By Mary O’KEEFE
Rockhaven will sit untouched by development for another year after the RFQs (request for qualifications) that were gathered by the city did not meet the vision the Rockhaven committee had for the landmark.
Last week the committee, made up of community members, the historical societies in the area and Crescenta Valley Community Association, reviewed the RFQs that had been submitted. The RFQs had been asked for by the City of Glendale from over 200 people and companies. Two open houses were conducted at the site in the 2700 block of Honolulu Avenue and were attended by representatives of 41 companies.
Companies and organizations, all of which proposed adaptive reuse of a majority of the buildings on site, submitted 10 RFQs. All but one proposed mixed-use development. Most included housing development.
The city presented the RFQs to the committee members, dividing them into three sections. The top group, in the city officials’ opinion, best complied with the original hopes of the committee.
“They (the committee members) were not comfortable enough with the submittals,” said Glendale city manager Scott Ochoa.
He added there was no extreme reaction by the members, just that the developments were not right for Rockhaven.
“[I think] they were appreciative for the discussion [with the city] and the time the developers took with the RFQs,” Ochoa said.
Joanna Linkchorst, a member of the Historical Society of Crescenta Valley and Friends of Rockhaven, echoed Ochoa that they did appreciate the work that had been done but they would like to see an open public park on the site and some development that would include an educational component.
After the discussion, Ochoa told the committee Rockhaven’s development would be tabled for a year, a decision that Linkchorst hopes to use to the committee’s advantage.
“We want time to be able to see what we can do to make [Rockhaven] a public park,” she said.
The committee and many community members feel a great responsibility to keep Rockhaven’s memory alive and to respect its heritage.
Founded in 1923, Rockhaven was a unique sanitarium in the area. Agnes Richards, a nurse, opened the facility that would treat women with mental issues with dignity in a safe, home-like setting. It began with six women, but soon more women were cared for requiring Richards to purchase nearby buildings. The rooms were more like dorm rooms than a cold clinical facility. Women who stayed there were given respect, something that, at the time, was not common with those with mental illness, especially women. It was a testament to Richards that she was able to purchase the original buildings and continued to grow. Women in the 1920s were not often business owners.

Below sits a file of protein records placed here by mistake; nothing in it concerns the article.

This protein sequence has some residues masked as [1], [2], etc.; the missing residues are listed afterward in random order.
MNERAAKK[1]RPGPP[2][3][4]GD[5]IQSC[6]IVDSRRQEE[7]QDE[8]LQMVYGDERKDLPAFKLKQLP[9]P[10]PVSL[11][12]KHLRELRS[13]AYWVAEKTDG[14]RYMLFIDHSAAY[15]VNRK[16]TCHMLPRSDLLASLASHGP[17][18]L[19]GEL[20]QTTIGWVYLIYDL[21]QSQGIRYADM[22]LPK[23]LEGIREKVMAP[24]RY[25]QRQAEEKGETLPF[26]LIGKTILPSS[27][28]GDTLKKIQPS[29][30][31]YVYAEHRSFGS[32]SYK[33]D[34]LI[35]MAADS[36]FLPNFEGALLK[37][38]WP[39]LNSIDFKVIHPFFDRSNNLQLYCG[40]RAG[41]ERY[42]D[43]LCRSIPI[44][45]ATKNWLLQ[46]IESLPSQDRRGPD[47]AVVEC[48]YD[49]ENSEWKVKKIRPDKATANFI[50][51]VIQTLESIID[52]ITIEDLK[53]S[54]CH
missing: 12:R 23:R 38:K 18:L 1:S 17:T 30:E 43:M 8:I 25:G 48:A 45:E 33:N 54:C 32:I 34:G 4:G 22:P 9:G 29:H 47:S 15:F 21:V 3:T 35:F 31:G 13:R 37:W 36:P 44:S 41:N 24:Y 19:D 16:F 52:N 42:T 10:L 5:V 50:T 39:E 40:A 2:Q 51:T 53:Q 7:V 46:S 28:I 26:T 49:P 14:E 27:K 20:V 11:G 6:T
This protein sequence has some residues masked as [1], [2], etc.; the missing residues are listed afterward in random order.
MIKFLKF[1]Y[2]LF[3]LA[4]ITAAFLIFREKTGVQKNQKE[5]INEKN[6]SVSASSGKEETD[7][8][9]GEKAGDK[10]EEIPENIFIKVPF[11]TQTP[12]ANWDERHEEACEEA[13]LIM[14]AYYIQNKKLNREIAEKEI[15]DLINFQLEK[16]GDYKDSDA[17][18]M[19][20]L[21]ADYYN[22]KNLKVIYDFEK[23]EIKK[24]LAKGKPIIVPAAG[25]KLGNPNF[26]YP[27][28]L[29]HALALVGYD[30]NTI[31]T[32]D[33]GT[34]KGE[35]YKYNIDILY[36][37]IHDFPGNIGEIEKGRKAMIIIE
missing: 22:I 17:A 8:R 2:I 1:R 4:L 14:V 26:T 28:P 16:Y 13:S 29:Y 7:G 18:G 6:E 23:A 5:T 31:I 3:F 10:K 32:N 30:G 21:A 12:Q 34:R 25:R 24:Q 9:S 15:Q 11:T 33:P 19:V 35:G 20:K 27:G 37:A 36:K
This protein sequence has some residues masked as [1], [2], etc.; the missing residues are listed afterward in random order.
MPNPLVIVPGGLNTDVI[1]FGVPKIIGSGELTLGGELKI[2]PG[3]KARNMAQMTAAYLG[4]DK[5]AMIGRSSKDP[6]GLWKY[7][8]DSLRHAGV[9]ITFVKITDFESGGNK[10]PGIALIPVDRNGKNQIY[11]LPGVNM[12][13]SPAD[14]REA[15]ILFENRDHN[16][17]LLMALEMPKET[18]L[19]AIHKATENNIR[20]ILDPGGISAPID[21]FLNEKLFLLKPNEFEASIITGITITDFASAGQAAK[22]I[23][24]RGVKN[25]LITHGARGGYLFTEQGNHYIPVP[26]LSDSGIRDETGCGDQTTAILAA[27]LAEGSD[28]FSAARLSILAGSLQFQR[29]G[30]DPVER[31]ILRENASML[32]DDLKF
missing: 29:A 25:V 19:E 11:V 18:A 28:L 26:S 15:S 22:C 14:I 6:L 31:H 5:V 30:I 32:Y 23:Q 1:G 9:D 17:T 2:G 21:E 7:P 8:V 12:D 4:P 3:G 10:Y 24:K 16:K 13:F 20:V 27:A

For 78 years Rockhaven was a safe haven for women who needed help, treatment and support for their mental illness. Richards’ granddaughter Pat Traviss helped run the facility but in 2001 she retired and sold the property to a company that had planned a development that would create a whole new facility. Neighbors fought to keep the historic, iconic Montrose facility. The city of Glendale saved the property by purchasing it in 2008. The plan then was to develop a park on the grounds and to house a new Montrose/La Crescenta library.
“The property was [acquired] in a different economy,” Ochoa said.
Rockhaven became a victim of the downturn in the economy. The city no longer had the funds to build a new library, so the facility sat dormant.
“We went to the city [about a year ago] and said we needed something to be done with Rockhaven,” Linkchorst said.
That is when the city sent out the RFQ request and, from the beginning, stated they would take the opinion and wishes of the historical community in any decision.
If the committee had agreed to an RFQ, then Ochoa’s next step would be to request an RFP (Request for Proposal) and eventually the information would be taken out to the public for comment.
With the year on hold, Linkchorst is hoping to reach out to the community for help in saving Rockhaven and to develop a park along with a mixed-use facility that could incorporate something like a hotel or bed and breakfast type use. All of this would be keeping the foundation of respect in what Agnes Richards and Pat Traviss had built.
The facility has yet to apply for historical building designation, something the city is not ready to do yet. According to Ochoa, once Rockhaven’s disposition is known the city will apply. The concern is if the facility is part of the historical registry, it limits the city’s flexibility to make minor changes.
“It is best to get the vision established,” he said.
Linkchorst is looking forward to Rockhaven receiving its historical registration as a way to continue to preserve the property.
Even though Rockhaven has been put on hold for a year that does not mean that discussion or work toward finding a solution will stop.
“The historical [society] and CVCA can still talk to me and to the [Glendale] city council members,” Ochoa said.
But the staff that had been working with the RFQs will move on to other projects.
Linkchorst and Friends of
Rockhaven are asking for the public’s input, help and support including financial support. The cost of replacing or fixing the sidewalks, updating the restrooms and other requirements that would move Rockhaven into a public park status need to be assessed. To do that research takes funding and time and community support.
“If we want to do anything [to help Rockhaven during this year] we will have to do it ourselves,” Linkchorst said.
Anyone who would like more information or would like to donate can contact FriendsofRockhaven@gmail.com or send donations to Friends of Rockhaven, c/o 3357 Burritt Way, La Crescenta, CA 91214.